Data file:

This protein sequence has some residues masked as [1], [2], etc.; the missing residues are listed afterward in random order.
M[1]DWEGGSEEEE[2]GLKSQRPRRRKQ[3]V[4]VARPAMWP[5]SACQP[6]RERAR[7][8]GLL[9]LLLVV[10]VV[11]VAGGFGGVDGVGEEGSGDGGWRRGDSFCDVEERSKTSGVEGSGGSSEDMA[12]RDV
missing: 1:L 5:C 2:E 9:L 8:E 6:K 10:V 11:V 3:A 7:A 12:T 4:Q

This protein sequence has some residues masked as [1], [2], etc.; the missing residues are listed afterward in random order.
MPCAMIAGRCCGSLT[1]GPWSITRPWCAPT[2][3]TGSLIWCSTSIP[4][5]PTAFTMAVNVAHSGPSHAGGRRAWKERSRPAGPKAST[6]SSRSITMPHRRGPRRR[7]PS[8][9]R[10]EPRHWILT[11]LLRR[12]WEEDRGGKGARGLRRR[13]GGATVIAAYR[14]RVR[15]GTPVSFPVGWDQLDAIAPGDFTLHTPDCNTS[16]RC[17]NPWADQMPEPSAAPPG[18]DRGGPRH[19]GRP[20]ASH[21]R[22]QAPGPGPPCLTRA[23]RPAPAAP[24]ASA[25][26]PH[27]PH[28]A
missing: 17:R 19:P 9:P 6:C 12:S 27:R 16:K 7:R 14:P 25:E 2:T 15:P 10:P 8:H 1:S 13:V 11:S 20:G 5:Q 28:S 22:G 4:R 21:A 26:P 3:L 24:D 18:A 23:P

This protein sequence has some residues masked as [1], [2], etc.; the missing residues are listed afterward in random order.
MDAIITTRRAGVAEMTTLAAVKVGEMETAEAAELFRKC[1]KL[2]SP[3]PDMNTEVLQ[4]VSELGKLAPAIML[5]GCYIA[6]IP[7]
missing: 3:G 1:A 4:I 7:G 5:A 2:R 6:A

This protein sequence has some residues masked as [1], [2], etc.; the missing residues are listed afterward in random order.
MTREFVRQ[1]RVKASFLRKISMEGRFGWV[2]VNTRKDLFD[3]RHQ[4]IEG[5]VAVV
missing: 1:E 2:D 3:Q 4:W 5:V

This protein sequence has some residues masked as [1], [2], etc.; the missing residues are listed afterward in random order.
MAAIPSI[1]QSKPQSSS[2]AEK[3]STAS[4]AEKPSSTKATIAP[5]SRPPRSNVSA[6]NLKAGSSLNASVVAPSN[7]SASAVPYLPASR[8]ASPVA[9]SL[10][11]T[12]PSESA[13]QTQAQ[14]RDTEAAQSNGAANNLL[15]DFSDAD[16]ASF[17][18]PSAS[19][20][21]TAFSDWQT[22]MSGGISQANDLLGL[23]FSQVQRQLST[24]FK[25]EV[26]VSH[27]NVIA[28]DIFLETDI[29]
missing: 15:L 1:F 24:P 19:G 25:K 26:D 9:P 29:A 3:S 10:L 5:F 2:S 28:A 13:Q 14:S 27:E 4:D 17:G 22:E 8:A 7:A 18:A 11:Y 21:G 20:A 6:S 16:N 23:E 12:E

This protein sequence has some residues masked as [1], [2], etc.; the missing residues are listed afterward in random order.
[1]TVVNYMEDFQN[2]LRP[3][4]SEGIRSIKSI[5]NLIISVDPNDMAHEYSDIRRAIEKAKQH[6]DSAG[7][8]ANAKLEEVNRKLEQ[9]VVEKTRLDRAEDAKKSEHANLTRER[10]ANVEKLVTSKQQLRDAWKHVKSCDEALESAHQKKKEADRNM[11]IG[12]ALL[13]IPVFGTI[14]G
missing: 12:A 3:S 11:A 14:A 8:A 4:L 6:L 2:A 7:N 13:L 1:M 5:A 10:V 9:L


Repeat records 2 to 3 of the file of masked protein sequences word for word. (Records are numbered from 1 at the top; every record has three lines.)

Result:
This protein sequence has some residues masked as [1], [2], etc.; the missing residues are listed afterward in random order.
MPCAMIAGRCCGSLT[1]GPWSITRPWCAPT[2][3]TGSLIWCSTSIP[4][5]PTAFTMAVNVAHSGPSHAGGRRAWKERSRPAGPKAST[6]SSRSITMPHRRGPRRR[7]PS[8][9]R[10]EPRHWILT[11]LLRR[12]WEEDRGGKGARGLRRR[13]GGATVIAAYR[14]RVR[15]GTPVSFPVGWDQLDAIAPGDFTLHTPDCNTS[16]RC[17]NPWADQMPEPSAAPPG[18]DRGGPRH[19]GRP[20]ASH[21]R[22]QAPGPGPPCLTRA[23]RPAPAAP[24]ASA[25][26]PH[27]PH[28]A
missing: 17:R 19:P 9:P 6:C 12:S 27:R 16:K 7:R 14:P 25:E 2:T 15:P 10:P 8:H 1:S 13:V 11:S 20:G 5:Q 28:S 22:G 4:R 21:A 26:P 3:L 24:D 18:A 23:P

This protein sequence has some residues masked as [1], [2], etc.; the missing residues are listed afterward in random order.
MDAIITTRRAGVAEMTTLAAVKVGEMETAEAAELFRKC[1]KL[2]SP[3]PDMNTEVLQ[4]VSELGKLAPAIML[5]GCYIA[6]IP[7]
missing: 3:G 1:A 4:I 7:G 5:A 2:R 6:A